Costs and concentration of cancer care: evidence for pancreatic, oesophageal and gastric cancers in National Health Service hospitals

Bachmann, Max ORCID:, Peters, Tim and Harvey, Ian (2003) Costs and concentration of cancer care: evidence for pancreatic, oesophageal and gastric cancers in National Health Service hospitals. Journal of Health Services Research and Policy, 8 (2). pp. 75-82. ISSN 1758-1060

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Objectives: To examine relationships between the cost of hospital cancer care and the degree of specialisation of patients' doctors and hospitals as indicated by their annual case-loads. Methods: Three cohorts comprising 2294 patients with cancers of the pancreas, oesophagus and stomach in 29 acute National Health Service (NHS) hospitals in south-west England and South Wales were followed prospectively for a year. For each patient, prognostic variables, service activity and survival data were recorded, and the hospital cost of cancer care and cost per year survived were estimated. Costs were estimated from quantities of resource units provided and a single set of unit costs. Costs per day survived after presentation to hospital were calculated as estimates of cost-effectiveness. Linear regression analyses examined the effects on total costs, and on costs per day survived of doctors' and hospitals' annual patient volumes, adjusting for prognostic variables and treatments. Results: General ward care rather than specific treatments and investigations accounted for most of total costs. Costs per patient increased significantly with increasing doctor volumes. After adjustment for prognosis and treatments, however, cost-volume relationships were U-shaped, reflecting more active intervention by higher volume doctors, along with little activity and long stays among patients of lower volume doctors. Cost per day survived also had U-shaped relationships with doctor volumes. Regression models using continuous rather than categorical volume terms fitted the data best. Conclusions: Doctors' specialisation is at least as important for efficiency and effectiveness as hospitals' specialisation. Cost and cost per day survived increased and then decreased with increasing doctor volumes, highlighting the need for critical attention to costs as services become highly specialised. Specialisation occurs along a continuum, with no clear volume threshold effects on survival or costs.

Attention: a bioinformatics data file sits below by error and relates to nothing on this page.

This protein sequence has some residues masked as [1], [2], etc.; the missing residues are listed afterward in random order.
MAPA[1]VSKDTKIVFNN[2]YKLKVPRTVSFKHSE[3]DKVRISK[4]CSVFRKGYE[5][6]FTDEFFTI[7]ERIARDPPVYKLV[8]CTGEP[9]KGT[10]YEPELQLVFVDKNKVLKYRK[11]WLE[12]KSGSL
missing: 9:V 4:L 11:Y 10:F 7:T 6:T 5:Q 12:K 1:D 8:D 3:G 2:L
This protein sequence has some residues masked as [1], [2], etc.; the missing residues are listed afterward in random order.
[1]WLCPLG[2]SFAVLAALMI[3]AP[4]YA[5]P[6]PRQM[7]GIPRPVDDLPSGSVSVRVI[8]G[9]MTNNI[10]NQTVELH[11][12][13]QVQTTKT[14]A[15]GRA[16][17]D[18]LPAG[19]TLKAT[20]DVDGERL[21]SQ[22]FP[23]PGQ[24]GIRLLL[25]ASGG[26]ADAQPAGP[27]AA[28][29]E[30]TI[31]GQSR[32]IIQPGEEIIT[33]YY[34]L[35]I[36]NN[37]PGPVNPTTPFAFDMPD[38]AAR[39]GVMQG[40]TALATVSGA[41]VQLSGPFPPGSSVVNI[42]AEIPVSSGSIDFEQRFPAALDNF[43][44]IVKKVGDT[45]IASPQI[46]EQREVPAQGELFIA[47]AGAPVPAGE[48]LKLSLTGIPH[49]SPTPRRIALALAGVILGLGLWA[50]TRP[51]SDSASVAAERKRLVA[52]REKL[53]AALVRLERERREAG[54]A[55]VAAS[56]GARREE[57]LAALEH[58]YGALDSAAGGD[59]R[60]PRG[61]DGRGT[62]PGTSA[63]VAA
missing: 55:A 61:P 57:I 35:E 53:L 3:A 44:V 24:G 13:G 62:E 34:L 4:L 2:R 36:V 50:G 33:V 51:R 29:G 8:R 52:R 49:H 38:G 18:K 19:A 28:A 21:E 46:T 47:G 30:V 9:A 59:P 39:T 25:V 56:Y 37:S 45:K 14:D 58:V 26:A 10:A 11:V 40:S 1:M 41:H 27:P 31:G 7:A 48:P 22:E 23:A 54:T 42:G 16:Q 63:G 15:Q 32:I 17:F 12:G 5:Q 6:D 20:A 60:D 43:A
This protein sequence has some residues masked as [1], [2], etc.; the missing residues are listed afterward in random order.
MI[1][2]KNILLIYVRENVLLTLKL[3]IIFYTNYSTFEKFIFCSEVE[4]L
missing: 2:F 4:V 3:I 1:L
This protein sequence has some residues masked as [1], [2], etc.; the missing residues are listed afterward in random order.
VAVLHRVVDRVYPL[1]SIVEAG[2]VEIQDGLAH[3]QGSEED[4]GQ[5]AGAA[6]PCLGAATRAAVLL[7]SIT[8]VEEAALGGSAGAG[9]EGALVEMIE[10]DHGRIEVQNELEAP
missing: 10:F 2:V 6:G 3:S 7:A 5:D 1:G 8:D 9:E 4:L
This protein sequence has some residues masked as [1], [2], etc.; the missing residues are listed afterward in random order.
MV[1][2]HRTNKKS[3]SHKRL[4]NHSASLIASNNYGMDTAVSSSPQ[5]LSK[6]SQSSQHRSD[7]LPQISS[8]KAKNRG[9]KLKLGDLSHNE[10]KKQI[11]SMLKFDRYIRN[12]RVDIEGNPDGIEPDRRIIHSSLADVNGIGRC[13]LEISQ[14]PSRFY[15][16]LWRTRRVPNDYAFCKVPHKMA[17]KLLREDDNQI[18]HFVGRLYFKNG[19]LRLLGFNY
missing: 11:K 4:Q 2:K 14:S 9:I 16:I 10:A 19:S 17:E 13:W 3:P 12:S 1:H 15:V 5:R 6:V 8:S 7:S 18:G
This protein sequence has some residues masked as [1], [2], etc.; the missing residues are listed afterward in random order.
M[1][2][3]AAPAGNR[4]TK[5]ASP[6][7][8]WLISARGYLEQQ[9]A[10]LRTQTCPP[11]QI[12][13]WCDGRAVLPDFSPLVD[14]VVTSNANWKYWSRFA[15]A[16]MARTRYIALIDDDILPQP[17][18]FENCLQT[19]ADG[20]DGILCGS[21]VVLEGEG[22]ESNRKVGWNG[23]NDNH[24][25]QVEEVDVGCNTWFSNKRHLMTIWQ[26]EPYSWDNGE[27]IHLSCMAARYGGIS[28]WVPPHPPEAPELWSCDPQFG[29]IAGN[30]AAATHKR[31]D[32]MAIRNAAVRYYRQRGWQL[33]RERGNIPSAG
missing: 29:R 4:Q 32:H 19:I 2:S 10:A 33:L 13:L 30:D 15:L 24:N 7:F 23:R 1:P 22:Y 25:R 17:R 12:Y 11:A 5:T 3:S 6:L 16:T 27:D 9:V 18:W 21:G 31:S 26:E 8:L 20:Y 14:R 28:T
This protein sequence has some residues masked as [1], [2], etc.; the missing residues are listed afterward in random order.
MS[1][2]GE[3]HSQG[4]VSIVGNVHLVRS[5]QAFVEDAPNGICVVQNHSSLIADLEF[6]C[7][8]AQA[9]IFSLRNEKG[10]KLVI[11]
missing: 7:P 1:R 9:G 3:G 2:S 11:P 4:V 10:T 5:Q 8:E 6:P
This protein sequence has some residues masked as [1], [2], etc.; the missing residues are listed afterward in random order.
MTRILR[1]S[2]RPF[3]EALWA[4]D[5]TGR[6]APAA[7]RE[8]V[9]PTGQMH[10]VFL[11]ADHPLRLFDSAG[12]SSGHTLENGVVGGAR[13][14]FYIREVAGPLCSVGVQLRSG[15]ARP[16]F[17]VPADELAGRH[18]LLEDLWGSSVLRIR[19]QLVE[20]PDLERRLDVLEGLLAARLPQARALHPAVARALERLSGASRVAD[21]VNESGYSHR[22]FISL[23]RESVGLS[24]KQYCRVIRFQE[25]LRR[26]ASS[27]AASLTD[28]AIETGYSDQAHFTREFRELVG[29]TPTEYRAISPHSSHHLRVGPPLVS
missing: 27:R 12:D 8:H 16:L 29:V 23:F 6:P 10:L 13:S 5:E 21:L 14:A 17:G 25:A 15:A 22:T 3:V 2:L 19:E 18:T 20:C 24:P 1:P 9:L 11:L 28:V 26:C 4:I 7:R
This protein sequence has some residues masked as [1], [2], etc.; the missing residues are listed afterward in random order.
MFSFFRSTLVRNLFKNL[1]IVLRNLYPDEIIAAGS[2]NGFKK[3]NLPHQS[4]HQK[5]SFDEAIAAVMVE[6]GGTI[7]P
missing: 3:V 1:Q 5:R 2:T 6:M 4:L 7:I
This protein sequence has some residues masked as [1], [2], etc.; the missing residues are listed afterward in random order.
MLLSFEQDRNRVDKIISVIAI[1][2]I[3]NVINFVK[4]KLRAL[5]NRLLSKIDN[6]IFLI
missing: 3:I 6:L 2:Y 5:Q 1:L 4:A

Item Type: Article
Uncontrolled Keywords: sdg 3 - good health and well-being ,/dk/atira/pure/sustainabledevelopmentgoals/good_health_and_well_being
Faculty \ School: Faculty of Medicine and Health Sciences > Norwich Medical School
Depositing User: EPrints Services
Date Deposited: 25 Nov 2010 11:08
Last Modified: 07 Mar 2023 14:30
DOI: 10.1258/135581903321466030

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